What to Know About Newborn Sneezing

What to Know About Newborn Sneezing

When you get your baby home, you can feel the weight of being in charge of a tiny human. It’s natural to then worry about every snuffle, sneeze, and hiccup sound they make. But be reassured that newborn sneezing is common, and normal in young babies.
In this article: 📝

  • Is it normal for a newborn to sneeze?
  • Should I worry about my newborn’s stuffy nose?
  • Can I help with my baby’s stuffy nose?
  • How do I know if my newborn has a cold?

Is it normal for a newborn to sneeze?

Yes, it’s totally normal for your newborn baby to sneeze. Sneezing is a natural defence against germs, and allows babies to clear stuff from their nose. Sneezing doesn’t always mean your baby has a cold, although if they’re sneezing a lot, it’s understandable if you worry that there might be something else going on.

Should I worry about my newborn’s stuffy nose?

When babies first arrive in the world, they often have some amniotic fluid in their nasal passages, and sneezing helps to clear it out. Similarly, as they adjust to the outside world, milk saliva, and specks of dust can end up in the nose as they don’t swallow everything. So, instead, they might spit it up or sneeze it out. Hence the stuffy nose.

And, did you know that babies are mostly nose breathers when they’re newborn? They actually have a different breathing pattern to us, so sneezing is a natural reflex that happens to help them clear their nose so they can breathe. Babies are born with this reflex, a bit like the startle reflex, or the “rooting” reflex when they are hungry.

Baby sneezing can also be triggered by dry air when they’re just hanging out with you. Or, if they are breastfed, sometimes one nostril can be pushed shut against their mama as they feed and they need to sneeze to open it up again.

Newborns do have tiny noses as well, which means it’s easy for tiny particles to clog the passages and they need to be expelled eventually. As babies don’t know how to snort or sniff yet, these particles need to be sneezed out!

As they start growing and learn to breathe more through their mouth, those little baby sneezes are likely to happen less often.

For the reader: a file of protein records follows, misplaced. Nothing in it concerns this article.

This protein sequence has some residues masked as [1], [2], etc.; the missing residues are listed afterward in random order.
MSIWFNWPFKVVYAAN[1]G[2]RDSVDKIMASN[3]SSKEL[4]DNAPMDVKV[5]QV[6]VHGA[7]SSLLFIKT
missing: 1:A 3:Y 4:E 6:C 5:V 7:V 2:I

Can I help with my baby’s stuffy nose?

If your baby is breathing ok and doesn’t appear to be distressed, then it’s best to leave your baby’s nose alone. Their sneezes are nature’s way of helping the air to keep moving and having a stuffy nose is common in newborns.

If you do want to help you baby clear their nose though, here are some simple tips:

  • Avoid irritants like dust, perfumes, hair spray, and cigarette smoke
  • You can use a humidifier to moisten the air, also when they’re sleeping
  • Saline drops can help loosen the mucus in your baby’s nose
  • If there seems to be a lot of mucus then try gently sucking it out with a bulb syringe or nasal aspirator. You just might need to be careful when using an aspirator, as too much use can irritate your baby’s nose.

How do I know if my newborn has a cold?

Sneezing isn’t usually a sign that your baby has a cold, but if you’re worried and thinking that your newborn baby is sneezing a lot, there are things that you can look out for to help you decide when to contact a medical professional. These signs are:

  • Coughing
  • Difficulty breathing
  • Eating less than usual
  • Is more sleepy than normal for them, or less energetic
  • If their temperature is 38°C or 100.4°F or higher
  • Congestion (although it’s worth keeping an eye out for signs that your baby’s congestion could be something else)

When there are no other signs that your baby is poorly, then sneezing isn’t usually something for you to worry about. Instead you can enjoy the cuteness of their little snuffles, as well as their surprised faces when they catch a sneeze.

👶 See next:
How to Change a Diaper
How Many Burp Cloths Do I Need?
How to Give a Newborn a Sponge Bath
Newborn Hiccups: Why They Happen & How to Stop Them
How To Wash Cloth Diapers
Dog and Baby: Safety Tips and Good Advice
When to Take a Baby with RSV to the Hospital
Bringing Your Newborn Baby Home from Hospital
Newborn Skin Peeling: What to Know
Newborn Chapped Lips: Why It Happens and What to Do
What to Know About Baby’s Umbilical Cord Falling Off
What to Know About an Infected Umbilical Cord

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